|How to Become an Amateur Radio Operator or
|To be an amateur radio operator, you must be licensed
by the Federal Communication Commission (FCC), and that requires some basic knowledge
about radio and Federal Regulations. But dont let the fact that you need a license
scare you away. The average person can learn the basics and master the required material
with a few weeks of study and some coaching from someone who already has an amateur radio
|There are three levels of licensing in the amateur
radio hobby, but to get started, you only need to focus on the first level
Technician License. Here is what you need to do
1. 1. Contact the American Radio Relay League (ARRL) and ask them to send you the
ARRL license manual called "Now Your Talking". This manual costs about $20, plus
shipping, and contains everything you need to know to pass a licensing test. After you
have passed the test, you can apply to the Federal Communication Commission for a
Technician Class License.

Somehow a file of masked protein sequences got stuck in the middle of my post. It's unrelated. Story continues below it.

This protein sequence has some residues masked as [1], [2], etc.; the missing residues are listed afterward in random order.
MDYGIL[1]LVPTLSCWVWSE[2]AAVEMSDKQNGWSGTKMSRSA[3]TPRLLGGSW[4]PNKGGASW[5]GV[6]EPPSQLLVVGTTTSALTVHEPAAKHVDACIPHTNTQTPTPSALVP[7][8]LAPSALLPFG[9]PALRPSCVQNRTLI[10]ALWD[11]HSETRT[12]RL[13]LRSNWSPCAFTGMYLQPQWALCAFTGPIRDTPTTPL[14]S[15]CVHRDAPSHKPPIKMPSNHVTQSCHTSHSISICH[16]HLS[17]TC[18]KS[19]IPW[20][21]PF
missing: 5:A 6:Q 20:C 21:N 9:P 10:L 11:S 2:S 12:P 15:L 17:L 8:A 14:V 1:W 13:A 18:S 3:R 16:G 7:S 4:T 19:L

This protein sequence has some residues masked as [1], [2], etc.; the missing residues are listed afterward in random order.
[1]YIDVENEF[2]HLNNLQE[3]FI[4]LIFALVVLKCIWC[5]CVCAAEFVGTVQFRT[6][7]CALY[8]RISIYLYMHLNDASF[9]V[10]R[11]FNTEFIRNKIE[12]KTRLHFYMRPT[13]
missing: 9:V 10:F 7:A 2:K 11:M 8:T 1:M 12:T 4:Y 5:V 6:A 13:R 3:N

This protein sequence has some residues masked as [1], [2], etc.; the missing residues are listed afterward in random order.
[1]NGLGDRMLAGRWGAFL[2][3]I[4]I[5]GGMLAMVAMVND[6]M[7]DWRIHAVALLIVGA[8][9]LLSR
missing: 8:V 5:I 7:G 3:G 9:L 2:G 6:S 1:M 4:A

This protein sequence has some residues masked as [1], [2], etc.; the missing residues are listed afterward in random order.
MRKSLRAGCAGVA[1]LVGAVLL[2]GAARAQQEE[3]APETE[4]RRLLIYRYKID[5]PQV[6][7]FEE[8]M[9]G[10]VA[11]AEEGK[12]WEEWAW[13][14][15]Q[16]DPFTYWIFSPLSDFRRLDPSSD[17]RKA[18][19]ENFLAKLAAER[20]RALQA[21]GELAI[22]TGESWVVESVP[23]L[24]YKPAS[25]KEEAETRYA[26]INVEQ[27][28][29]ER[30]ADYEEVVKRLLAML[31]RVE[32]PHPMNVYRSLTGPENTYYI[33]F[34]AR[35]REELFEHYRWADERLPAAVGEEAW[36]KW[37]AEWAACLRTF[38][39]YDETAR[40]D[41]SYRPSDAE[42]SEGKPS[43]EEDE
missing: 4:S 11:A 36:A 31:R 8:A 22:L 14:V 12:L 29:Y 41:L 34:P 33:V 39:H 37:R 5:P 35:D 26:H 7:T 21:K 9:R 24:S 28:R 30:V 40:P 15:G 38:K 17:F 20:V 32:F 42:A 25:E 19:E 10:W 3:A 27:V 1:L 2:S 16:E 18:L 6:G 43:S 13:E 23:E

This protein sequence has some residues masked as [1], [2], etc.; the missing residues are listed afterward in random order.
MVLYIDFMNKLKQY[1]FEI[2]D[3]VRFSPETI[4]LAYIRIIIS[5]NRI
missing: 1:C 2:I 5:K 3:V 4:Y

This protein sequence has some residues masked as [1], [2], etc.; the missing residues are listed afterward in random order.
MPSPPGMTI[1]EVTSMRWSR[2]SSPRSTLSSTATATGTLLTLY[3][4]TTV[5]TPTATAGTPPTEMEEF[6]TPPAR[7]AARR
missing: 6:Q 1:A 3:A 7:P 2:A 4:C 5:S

American Radio Relay League
225 Main Street
Newington, CT 06111-1494
Phone: (860) 594 0200
Fax: (860) 594 0259
Email: firstname.lastname@example.org or email@example.com
2. 2. Locate an Amateur Radio Test session in your area to take the test. The
Volunteers at the test session will help you fill out the license application for the
Federal Communication Commission. http://www.arrl.org/arrlvec/examsearch.phtml lists test session, and is
searchable by state or location. There is contact information for each session listed.
|It is not difficult to become a licensed amateur radio
operator. Regardless of what you may have heard, you do not need to learn Morse code to
get started in this hobby.
|Here are a couple of ways to get in touch with other
1. 1. Visit with one of the amateur radio operators at the Plymouth Historical
Museum Radio Station. There is usually a "ham" in the station from 1:00 PM to
4:00 PM on Saturdays or:
Email Rob Giuliano
Email Robert Laundra
They are commonly at the museum on Saturdays, and are willing to
2. 2. Go to an Amateur Radio club meeting and tell them you want to become a
"ham". Many Clubs are listed on the ARRL website and direct access to their
search function is http://www.arrl.org/FandES/field/club/clubsearch.phtml.
Or to review the information for getting started, visit http://www.arrl.org/hamradio.html.
The Stu Rockafellow Amateur Radio Society, which is an open amateur
radio club, meets on the third Tuesday in March, April, May, September, October, and
November. They meet on the third Monday in January and February. The meetings start at
7:30 PM and are located in The Plymouth Township Hall.
|If you have the desire, you can have a FCC license to
operate amateur radio in just a few weeks